According to local media reports, on the 26th local time, the Lebanese Depositors Association organized a demonstration from downtown Beirut to the central bank headquarters building to demand that US dollar deposits be recovered from banks.
On the same day, Beirut port workers held a strike to protest against the calculation of remuneration at the official exchange rate of 1:1500.
Earlier, some student groups held a demonstration in central Beirut to protest against the inability of Lebanese overseas students to obtain domestic remittances, as well as against the increase in tuition fees and against the adoption of a 1:3,900 US dollar exchange rate against the Lebanese pound in universities.
Recently, Riad Salame, Governor of the Central Bank of Lebanon, said that the era of fixed exchange rates between the Lebanese pound and the US dollar was over, but the implementation of a floating exchange rate was premised on a loan agreement with the IMF.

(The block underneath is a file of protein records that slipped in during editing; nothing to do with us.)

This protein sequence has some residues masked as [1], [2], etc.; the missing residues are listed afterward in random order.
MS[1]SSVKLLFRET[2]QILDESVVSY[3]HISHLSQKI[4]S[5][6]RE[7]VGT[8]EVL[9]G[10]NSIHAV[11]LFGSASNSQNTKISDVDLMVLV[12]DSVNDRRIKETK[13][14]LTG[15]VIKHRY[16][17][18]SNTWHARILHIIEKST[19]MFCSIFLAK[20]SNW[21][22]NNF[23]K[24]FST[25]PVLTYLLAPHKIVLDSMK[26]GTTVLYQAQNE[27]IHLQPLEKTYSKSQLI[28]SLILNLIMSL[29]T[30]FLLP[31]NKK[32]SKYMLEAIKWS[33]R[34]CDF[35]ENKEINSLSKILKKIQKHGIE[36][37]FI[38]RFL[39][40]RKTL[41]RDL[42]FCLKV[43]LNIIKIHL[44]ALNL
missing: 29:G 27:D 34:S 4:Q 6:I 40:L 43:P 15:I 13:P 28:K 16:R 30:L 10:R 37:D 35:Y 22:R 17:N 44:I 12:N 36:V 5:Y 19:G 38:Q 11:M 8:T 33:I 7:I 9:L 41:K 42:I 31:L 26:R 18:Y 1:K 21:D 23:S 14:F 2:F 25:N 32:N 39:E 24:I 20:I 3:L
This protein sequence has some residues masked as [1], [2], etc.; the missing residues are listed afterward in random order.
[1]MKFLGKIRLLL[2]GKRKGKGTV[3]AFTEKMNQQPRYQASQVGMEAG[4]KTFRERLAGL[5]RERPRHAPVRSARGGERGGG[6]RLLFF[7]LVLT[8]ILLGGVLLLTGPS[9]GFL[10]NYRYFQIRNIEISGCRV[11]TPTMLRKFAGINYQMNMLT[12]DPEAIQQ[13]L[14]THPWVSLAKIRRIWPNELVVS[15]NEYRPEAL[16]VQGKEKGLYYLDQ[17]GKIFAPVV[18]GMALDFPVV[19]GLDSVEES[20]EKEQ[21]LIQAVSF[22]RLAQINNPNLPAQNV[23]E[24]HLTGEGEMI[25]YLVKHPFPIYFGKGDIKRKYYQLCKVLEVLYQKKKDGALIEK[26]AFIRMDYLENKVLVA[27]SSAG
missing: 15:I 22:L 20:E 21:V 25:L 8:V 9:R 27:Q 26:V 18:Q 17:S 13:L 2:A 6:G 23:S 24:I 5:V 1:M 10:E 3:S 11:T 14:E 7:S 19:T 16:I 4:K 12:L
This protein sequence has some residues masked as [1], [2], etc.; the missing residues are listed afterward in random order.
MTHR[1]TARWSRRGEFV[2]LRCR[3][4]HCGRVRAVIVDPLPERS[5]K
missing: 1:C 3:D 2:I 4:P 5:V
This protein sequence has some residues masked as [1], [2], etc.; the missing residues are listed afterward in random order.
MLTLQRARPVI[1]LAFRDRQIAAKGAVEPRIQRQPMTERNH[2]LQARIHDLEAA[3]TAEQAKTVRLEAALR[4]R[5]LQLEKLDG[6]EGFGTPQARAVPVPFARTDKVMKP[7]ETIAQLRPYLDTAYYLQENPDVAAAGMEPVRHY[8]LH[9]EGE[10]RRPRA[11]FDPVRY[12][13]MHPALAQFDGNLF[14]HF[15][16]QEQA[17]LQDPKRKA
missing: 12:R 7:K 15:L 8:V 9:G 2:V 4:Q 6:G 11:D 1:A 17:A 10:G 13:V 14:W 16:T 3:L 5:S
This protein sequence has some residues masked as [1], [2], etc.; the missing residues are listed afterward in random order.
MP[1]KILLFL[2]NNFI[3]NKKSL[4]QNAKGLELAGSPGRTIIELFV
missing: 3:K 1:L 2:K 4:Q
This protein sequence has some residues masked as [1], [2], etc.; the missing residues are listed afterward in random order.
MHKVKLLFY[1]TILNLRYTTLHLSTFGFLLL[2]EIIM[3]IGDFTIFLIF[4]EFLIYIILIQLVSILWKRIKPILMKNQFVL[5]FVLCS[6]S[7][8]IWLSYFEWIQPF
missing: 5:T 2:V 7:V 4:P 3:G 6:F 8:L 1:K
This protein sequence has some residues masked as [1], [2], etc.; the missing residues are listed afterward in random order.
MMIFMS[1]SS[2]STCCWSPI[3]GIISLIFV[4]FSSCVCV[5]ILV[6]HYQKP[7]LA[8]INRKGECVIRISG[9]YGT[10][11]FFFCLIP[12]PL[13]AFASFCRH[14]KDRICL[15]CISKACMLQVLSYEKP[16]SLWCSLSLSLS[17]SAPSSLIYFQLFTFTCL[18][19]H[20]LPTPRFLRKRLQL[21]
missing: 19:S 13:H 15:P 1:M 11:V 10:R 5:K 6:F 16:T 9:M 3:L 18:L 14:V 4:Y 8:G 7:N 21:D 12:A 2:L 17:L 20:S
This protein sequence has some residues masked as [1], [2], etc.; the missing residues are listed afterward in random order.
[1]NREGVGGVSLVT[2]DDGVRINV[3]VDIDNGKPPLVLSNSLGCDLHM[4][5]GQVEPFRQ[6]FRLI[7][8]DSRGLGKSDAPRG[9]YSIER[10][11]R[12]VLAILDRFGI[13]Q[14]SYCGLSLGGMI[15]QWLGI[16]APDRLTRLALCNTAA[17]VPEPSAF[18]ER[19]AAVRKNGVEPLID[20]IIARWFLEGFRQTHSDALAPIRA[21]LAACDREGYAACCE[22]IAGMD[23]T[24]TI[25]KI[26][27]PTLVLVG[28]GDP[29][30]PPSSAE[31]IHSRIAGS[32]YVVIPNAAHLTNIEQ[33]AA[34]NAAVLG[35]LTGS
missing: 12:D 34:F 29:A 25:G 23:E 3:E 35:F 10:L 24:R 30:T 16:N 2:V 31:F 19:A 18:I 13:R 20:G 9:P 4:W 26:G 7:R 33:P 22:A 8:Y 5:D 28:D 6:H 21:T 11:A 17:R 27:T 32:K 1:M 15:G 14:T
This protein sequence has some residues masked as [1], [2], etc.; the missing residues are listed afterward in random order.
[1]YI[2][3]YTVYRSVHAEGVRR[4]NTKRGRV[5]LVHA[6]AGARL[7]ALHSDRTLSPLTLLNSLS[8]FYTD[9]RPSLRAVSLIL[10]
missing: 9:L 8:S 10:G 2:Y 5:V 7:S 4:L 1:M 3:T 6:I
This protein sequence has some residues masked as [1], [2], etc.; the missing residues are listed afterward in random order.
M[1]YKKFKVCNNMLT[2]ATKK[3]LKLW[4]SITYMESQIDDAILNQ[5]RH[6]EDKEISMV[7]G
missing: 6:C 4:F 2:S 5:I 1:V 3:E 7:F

In recent years, Lebanon’s economy has continued to be sluggish, public debt is high, and unemployment remains high. The coronavirus epidemic and the bombing of the port of Beirut have made Lebanon’s economy worse.
The UN Economic and Social Commission for Western Asia released a report earlier this month that Lebanon’s economy contracted by 20% in 2020. On the 11th of this month, Lebanon’s Central Bureau of Statistics released data showing that the country’s inflation rate in 2020 was 84.9%.
Because of the shortage of US dollars, Lebanese banks have been forced to close down many times and impose strict restrictions on the withdrawal and transfer of US dollars, which has damaged the interests of depositors and caused a series of social problems such as material shortages and rising prices.